​Russian election meddling continues, says US: So why can't it be stopped?

The US is struggling to find a way to deter hacking and other interference.
Written by Steve Ranger, Global News Director

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Russian attempts to meddle in the upcoming US mid-term elections continue, according to intelligence chiefs.

Speaking at a White House briefing National Intelligence Director Dan Coats told reporters: "Our focus here today is simply to tell the American people we acknowledge the threat. It is real. It is continuing. And we're doing everything we can to have a legitimate election that the American people can have trust in."

"In addition to that, it goes beyond the elections," Coats said. "It goes to Russia's intent to undermine our democratic values, drive a wedge between our allies, and do a number of other nefarious things." However, Coats said the current meddling was not on the same scale as was seen in 2016.

FBI director Christopher Wray said Russian methods included cyberattacks against voting infrastructure, intrusions targeting elected officials, manipulation of news stories and spreading disinformation.

"This threat is not going away," he said. "As I have said consistently, Russia attempted to interfere with the last election and continues to engage in maligned influence operations to this day. This is a threat we need to take extremely seriously."

Earlier this week, vice president Mike Pence outlined some of the efforts the US has made to strengthen its infrastructure against cyberattacks, such as making $380m available to states to help them ensure the security of their election systems, including upgrading voting machines. New sensors are being deployed to monitor election networks and to identify potential intrusions at the state and local level.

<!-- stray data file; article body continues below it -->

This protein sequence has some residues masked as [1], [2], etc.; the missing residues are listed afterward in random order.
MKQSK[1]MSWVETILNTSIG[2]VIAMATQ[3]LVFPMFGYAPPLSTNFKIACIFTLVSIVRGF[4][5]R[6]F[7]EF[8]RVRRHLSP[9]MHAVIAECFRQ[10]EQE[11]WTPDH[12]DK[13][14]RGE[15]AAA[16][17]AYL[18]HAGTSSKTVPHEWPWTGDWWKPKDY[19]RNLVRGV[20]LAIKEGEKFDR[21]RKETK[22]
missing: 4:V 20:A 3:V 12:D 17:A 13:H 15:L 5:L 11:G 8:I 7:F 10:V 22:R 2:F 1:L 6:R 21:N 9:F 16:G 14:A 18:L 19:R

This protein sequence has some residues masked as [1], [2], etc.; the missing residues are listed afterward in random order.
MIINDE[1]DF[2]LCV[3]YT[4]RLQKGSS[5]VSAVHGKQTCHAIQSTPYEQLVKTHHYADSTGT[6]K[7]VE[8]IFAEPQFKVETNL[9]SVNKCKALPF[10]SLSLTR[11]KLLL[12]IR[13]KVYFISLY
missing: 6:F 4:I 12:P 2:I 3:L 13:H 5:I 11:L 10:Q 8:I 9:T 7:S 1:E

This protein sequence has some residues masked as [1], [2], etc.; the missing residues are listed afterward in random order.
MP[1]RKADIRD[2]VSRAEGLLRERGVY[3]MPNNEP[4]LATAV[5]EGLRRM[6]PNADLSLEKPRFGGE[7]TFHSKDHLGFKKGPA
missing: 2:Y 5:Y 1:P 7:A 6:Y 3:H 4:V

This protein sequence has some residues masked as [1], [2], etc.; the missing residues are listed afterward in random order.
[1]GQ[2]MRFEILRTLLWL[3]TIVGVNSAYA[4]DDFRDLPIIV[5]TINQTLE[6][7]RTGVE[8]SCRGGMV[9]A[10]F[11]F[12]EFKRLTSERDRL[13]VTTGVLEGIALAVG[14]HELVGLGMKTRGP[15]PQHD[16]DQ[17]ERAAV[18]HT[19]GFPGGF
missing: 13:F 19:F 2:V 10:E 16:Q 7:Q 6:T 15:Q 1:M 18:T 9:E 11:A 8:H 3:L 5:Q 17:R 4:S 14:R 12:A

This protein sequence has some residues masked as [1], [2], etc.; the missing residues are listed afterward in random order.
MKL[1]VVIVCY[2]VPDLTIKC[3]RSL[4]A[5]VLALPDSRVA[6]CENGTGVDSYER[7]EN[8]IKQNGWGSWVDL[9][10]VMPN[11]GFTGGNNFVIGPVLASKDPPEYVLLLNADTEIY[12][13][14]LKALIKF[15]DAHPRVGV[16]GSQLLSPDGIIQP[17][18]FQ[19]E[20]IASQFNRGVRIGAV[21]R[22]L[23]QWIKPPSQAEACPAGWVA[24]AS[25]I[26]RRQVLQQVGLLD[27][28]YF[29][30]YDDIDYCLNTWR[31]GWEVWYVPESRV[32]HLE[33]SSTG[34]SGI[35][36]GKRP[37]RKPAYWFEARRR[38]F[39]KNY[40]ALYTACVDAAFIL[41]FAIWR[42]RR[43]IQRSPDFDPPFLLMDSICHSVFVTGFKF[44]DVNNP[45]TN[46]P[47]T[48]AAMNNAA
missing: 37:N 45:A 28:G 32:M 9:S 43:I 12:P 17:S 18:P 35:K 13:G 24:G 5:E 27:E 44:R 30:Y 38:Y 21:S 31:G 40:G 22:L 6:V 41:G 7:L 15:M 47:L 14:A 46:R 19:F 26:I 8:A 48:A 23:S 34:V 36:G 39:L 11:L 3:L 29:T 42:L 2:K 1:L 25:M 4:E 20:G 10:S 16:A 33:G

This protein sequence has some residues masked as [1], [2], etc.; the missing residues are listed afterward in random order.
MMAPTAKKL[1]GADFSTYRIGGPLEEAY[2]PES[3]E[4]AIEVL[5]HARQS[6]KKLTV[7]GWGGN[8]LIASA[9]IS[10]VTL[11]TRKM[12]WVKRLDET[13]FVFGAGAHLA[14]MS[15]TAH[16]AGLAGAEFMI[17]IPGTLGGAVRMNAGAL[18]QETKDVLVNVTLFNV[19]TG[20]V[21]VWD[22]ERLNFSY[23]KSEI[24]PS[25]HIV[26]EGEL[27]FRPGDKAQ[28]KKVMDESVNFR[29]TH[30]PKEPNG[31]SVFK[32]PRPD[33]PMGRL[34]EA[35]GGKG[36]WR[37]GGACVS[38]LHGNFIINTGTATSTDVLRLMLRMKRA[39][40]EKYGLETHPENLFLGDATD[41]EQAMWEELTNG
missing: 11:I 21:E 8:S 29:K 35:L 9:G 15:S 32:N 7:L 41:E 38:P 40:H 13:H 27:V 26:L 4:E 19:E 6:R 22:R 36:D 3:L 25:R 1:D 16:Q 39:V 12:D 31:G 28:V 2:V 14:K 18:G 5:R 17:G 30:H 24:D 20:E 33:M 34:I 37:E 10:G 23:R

He also said that recent elevation of US Cyber Command to a combatant command would act as a deterrent. "Gone are the days when America allows our adversaries to cyberattack us with impunity," he said.

"Russia's goal was to sow discord and division and to weaken the American people's faith in our democracy. And while no actual votes were changed, any attempt to interfere in our elections is an affront to our democracy, and it will not be allowed. The United States of America will not tolerate any foreign interference in our elections from any nation state -- not from Russia, China, Iran, North Korea, or anyone else. As President Trump said, 'We're not going to have it'."

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However, it is not clear whether Russia has faced any serious consequences for its meddling in the run-up to the 2016 US presidential election. For its part, Russia has mostly denied any involvement.

Complicating matters further, President Donald Trump has proved on occasion reluctant to blame Russia for the election meddling. At the recent Helsinki summit he said President Putin had been "extremely strong and powerful in his denial" of Russian interference and said "I don't see any reason why it would be" Russia that had meddled in the election. Trump later clarified he meant to say "I don't see any reason why it wouldn't be Russia."

Indeed, US officials have struggled to find some kind of deterrent that works against Russian interference. Earlier this year the US State Department published a document on cyber deterrence that warned: "Strategies for deterring malicious cyber activities require a fundamental rethinking."

The Obama administration issued sanctions against Russia in 2016 and the Trump administration has followed with additional sanctions and indictments. The US government has also tried to be more public about pointing the finger at Russia over cyber meddling and to coordinate naming-and-shaming with other nations.

But sanctions do not seem to have had much impact and the indictments are unlikely to lead very far as Russia is unlikely to be willing to hand over any of the individuals for questioning. And naming-and-shaming has not made much of a dent as it only enhances Russia's reputation as a cyber actor.

When asked about potential sanctions against Russia, Coats said: "I would support any efforts that we can collectively put together to send the signal to Russia that there is a price to pay for what they're doing. And if we want to have any kind of relationship whatsoever in dealing with things of mutual interest the Russians have to stop doing what they're doing or it's simply not going to happen."

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